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Accounting Careers in Idaho
Examining Accounting Careers in Idaho
Idaho is an odd place for accountants. Not because there’s anything wrong with this state, of course, but because accountants tend to earn more in smaller cities rather than large metropolitan areas. Not only this, but the population of accountants here is small overall, but salary growth is big. The state added a few dozen jobs over the years too, so job growth isn’t stagnant.
Idaho accountants work as certified public accountants (CPAs), management accountants, internal auditors, and in government accounting. CPAs are the largest group of accountants. They’re qualified to work in all fields, so they have more job opportunities. To become a CPA in Idaho, you’ll need a bachelor’s degree in accounting or a degree in business with an accounting focus.
Salary Trends for Accountants in Idaho
Accountants across the U.S. averaged $67,430 in 2009. Idaho accountants earned an average of $58,660. Accountants living in Idaho’s metropolitan areas earn an average of $49,090-$71,790 per year. They are:
- Pocatello: $71,790
- Idaho Falls: $69,600
- Lewiston, ID-WA: $56,140
- Boise City, Nampa: $53,860
- Coeur d’Alene: $49,090
The areas listed are home to 80 percent of the state’s accountants. CPAs will find the best opportunities in these cities, so consider taking the Idaho CPA licensing exam as soon as you’ve met the state’s requirements to sit for the exam.
Employment Trends for Accountants in Idaho
Idaho has one of the top five lowest concentrations of accountants in the U.S., but as stated earlier, the industry has grown. There are 3,000 accountants living in Idaho, up from 2,930 in 2006. They live in:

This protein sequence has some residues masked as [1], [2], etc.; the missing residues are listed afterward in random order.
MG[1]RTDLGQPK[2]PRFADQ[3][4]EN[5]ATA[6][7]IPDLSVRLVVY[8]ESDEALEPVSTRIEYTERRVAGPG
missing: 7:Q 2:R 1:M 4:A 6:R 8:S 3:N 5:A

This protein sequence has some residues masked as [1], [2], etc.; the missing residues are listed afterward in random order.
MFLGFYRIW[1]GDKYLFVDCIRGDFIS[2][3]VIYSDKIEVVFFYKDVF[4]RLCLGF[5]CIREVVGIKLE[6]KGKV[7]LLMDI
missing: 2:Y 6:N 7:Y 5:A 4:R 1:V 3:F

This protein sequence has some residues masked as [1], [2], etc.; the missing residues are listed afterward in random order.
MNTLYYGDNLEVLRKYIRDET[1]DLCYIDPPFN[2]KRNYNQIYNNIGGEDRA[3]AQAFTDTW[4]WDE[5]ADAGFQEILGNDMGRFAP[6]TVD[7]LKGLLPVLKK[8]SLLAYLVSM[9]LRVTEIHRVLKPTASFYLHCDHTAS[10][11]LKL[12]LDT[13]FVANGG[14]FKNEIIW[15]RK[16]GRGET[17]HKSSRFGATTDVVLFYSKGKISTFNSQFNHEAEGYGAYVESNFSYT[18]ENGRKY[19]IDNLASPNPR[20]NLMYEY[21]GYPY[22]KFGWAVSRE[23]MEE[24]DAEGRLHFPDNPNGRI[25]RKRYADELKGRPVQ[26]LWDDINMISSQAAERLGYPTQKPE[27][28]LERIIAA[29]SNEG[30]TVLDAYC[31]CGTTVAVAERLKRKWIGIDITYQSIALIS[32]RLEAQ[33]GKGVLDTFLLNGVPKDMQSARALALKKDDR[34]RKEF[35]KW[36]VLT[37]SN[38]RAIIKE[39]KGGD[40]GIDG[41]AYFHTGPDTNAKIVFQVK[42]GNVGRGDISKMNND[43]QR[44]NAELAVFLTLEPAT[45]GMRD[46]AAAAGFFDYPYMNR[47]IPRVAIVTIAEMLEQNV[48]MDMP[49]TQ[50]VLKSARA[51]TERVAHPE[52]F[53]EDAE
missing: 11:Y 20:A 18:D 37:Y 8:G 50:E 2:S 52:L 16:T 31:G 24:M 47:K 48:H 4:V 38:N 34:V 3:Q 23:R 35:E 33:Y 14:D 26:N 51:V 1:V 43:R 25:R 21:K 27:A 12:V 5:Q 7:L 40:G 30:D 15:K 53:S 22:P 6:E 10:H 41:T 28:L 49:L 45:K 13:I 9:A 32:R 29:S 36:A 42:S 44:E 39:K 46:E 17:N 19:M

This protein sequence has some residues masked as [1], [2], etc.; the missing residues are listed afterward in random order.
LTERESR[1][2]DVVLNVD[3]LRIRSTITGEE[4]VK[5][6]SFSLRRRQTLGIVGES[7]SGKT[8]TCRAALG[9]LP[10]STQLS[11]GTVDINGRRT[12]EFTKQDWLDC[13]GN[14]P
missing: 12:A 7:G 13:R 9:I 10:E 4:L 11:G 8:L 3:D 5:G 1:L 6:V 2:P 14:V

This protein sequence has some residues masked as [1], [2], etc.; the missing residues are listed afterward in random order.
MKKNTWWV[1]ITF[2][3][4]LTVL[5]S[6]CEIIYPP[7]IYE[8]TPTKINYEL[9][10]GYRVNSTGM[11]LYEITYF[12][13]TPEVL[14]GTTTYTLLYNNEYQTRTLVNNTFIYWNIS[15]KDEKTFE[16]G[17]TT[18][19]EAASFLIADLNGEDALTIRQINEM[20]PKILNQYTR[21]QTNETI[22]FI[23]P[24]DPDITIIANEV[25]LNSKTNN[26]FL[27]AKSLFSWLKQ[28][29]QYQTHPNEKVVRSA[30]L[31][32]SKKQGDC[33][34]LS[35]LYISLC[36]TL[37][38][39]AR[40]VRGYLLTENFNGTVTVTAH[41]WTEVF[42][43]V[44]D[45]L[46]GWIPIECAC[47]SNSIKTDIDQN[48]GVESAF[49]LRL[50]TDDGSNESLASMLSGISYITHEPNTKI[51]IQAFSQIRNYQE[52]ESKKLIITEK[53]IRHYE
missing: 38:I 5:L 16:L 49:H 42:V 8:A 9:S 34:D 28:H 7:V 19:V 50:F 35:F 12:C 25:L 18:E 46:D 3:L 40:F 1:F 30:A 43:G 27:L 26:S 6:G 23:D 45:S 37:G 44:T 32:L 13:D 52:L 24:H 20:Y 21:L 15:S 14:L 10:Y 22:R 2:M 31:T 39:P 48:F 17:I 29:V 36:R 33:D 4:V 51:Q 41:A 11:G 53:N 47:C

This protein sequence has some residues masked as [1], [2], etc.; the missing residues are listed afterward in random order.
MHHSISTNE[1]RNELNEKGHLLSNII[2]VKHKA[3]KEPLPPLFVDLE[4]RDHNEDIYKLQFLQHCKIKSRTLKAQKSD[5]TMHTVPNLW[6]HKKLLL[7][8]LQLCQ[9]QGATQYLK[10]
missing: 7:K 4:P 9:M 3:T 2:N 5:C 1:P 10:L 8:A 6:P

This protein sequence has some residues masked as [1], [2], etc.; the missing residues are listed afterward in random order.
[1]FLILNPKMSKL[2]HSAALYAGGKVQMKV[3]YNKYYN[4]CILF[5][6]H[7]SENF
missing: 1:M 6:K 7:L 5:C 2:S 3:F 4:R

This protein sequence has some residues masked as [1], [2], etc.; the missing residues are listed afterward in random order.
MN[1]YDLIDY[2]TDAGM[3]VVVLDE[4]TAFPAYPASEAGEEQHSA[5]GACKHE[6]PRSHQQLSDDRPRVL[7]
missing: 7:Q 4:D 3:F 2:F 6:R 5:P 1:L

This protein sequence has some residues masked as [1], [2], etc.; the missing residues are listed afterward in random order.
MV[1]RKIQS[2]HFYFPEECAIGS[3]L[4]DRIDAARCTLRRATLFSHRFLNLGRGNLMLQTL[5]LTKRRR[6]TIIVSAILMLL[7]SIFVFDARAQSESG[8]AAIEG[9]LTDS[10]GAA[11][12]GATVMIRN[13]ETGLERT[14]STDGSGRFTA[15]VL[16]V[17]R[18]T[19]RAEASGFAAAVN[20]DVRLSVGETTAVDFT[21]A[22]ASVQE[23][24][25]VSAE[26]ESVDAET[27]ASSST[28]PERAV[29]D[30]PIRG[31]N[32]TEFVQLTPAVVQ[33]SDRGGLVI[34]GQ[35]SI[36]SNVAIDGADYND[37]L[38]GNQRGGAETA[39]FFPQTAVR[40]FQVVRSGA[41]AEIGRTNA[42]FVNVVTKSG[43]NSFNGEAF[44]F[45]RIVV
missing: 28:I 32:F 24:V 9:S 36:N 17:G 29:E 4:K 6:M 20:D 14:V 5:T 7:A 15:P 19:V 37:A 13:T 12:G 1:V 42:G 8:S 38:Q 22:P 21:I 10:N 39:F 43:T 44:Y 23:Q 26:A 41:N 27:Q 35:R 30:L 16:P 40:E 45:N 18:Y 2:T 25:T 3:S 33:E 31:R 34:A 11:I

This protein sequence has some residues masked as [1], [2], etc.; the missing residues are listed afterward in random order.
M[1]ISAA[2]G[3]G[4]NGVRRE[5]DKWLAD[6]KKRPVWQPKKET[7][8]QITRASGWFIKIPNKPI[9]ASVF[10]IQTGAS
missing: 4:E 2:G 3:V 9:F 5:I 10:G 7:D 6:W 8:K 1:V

- Boise City, Nampa: 1,500
- Idaho Falls: 310
- Coeur d’Alene: 280
- Pocatello: 180
- Lewiston, ID-WA: 150
Based on an increase in accountants since 2006, this trend is expected to continue. The industry overall is expected to expand by 22 percent between now and 2018.
Public and private scrutiny of companies’ financial activities is on the rise. Unlawful financial pursuits by individuals, crime syndicates, and companies have increased as well. As a result, the demand for accountants, specifically CPAs and forensic accountants is high. Forensic accountants perform many of the same duties as CPAs, with one difference. Forensic accountants have a strong legal background. Forensic accountants specialize in investigating white-collar crimes such as embezzlement, money laundering, and bankruptcy and securities fraud. They also appear as expert witnesses at trials. When they’re not busy uncovering criminal activity, forensic accountants help settle contract disputes.
For more information about what it takes to become a credentialed accountant in Idaho, visit the Idaho State Board of Accountancy at http://isba.idaho.gov/htm/cpaexam.htm and click Requirements.
Note: The statistics in this article are taken from the Bureau of Labor Statistics (www.bls.gov).